Operate an amateur radio station from anywhere with an Internet connection.

Category: Technical

Update: W0EQO transmit button change test

W0EQO test: The TX transmit button had been removed and replaced by the Txd button.  This affects primarily Windows app users.  Android app users used the PTT button as usual.

The Tune button had been added in order to make this function work on the Android app.  It activates the antenna tuner briefly, which allows a previously stored antenna tuning memory to be selected.  For a longer antenna tuning, use the Txt button, which allows more time for the SWR to drop down to its minimum at the displayed frequency.

Results:  Users reported that audio was not transmitted over the air, although it was loud & clear in “test” mode (VoIP talkaround).  As of now, we have had to restore the TX transmit button, which restored the audio out over the air.  Further tests pending.

Please report any problems to admin at wa0tda@arrl.net.

WARNING! Version 0.8 will stop working! Time to update your PC Client to the latest version

Version 0.9x screenshot showing radio controls

New RCForb software

Please update your PC client to the latest 0.9x version because support for version 0.8x, which uses Flash, is going away.  Windows will no longer support Flash and your old RCForb client software will quit working.

Find the download on the Remotehams.com website or use the link in this story.

Here is a link to the Remotehams Forum discussion of the new software.

Once you log in to the new software, please have your Remotehams.com username (your callsign) and password ready.  You will need to log in the first time you use the new version 0.9 software.  Once you login from the new software interface, you will not need to do so again.

Experiment: FT8 remotely on Chromebook

Screenshot from Lenovo Chromebook showing FT8 running on a remote controlled W10 PC.

Screenshot from Lenovo Chromebook showing FT8 running on a remote controlled W10 PC.

I have a station that I use pretty much “locally” – by actually sitting at the operating position in the ham shack.  It’s a deceptively simple-looking setup; just the control head of an ICOM IC-706M2G mounted to the edge of the side desk at a convenient angle.  There is an automatic antenna tuner, an LDG IT-100,on the desk.  The rest of the radio(s), all the cabling, the rig control computers, and other supporting hardware are behind the wall in my server room, leaving the shack looking pretty clean and clear.  The antenna fed by the IC-706M2G is out in what we call “the outback”, the back part of our big backyard.  It’s an “enhanced” Butternut HF9V vertical antenna, ground-mounted with lots of radials and underground hard line coaxial cable. It is “enhanced” by the addition of quarter wave wires fed in parallel from the vertical’s base – for 160 & 80 meter resonance.

Recently I acquired a new rig control cable and set the station up to run digital modes, PSK with the HRD Digital Master program and FT8 with WSJT-X on my shack computer, a Windows 10 gaming PC.  The logical next step was to see if I could run that PC (and thus the ham radio programs) remotely with a Chromebook.  I chose “Splashtop” as the remote desktop app, but could have also used the free Chrome Remote Desktop feature already available on my Lenovo Chromebook.  There is no need to port audio remotely, so that feature should be disabled.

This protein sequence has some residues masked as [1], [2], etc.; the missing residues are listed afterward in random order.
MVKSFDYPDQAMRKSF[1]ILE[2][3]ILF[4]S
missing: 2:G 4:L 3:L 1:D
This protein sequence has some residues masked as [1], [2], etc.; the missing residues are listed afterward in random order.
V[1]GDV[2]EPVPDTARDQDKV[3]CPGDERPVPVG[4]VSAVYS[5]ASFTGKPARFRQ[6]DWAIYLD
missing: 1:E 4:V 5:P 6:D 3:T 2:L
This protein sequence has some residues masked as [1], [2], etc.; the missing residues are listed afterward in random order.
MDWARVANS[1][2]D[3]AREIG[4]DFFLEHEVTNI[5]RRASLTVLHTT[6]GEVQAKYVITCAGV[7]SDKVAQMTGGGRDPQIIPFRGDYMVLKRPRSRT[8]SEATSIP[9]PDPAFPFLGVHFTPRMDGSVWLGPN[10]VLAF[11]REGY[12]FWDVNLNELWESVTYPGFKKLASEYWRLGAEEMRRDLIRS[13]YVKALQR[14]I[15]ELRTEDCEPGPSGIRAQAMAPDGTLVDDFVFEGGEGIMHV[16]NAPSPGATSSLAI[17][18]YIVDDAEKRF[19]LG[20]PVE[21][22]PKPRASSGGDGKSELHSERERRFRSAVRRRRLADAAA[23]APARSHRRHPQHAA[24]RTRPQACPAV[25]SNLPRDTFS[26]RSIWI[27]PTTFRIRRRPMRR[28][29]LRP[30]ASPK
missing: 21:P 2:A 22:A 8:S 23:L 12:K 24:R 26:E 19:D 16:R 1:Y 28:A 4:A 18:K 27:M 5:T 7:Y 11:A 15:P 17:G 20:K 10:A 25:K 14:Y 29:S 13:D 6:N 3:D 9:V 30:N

It works!  You can operate digital modes, even FT8, remotely.  Operating modes that require precise timing – FT8, I’m talking about you – is simply not possible if you separate the radio and the software from each other and then try to connect them via the internet.  This is because latency in even the most solid internet connections over the most favorable paths introduces unacceptable delays in communication between the software and the radio.

The way around this is to keep the radio and the rig control PC together in one place, making the connection between the two by local hardware only.  With the timing problem thus solved, you then operate the rig control PC remotely with some kind of remote desktop software.  Yes, there is latency between the remote station’s control PC and your Chromebook (or other device), but that kind of latency doesn’t really matter as it does not affect what is actually happening between the radio and the rig control computer back in the ham shack.

The down side?  Well, this kind of remote HF operation is necessarily for your private use of your own station rather than for a public station.  Think about it – You set up software like WSJT with your callsign, grid square, and so on.  You wouldn’t want to have other users operating with your call!  And even worse, think about the hassle of allowing other users to control your shack PC.  They might wander out of the ham radio software and go through your documents and email, or see what they can find on your network.  No thanks to that; it’s a huge security risk.

A possible way around the security issue might be to set up a station and single-purpose digital modes rig control computer with a club callsign, sandboxed from the rest of the network and with club members getting logon credentials with no admin privileges.

Whatever you do, try to stay on the air – remoting your station can help you do just that!

HF9V vertical antenna in the winter

HF9V vertical antenna in the winter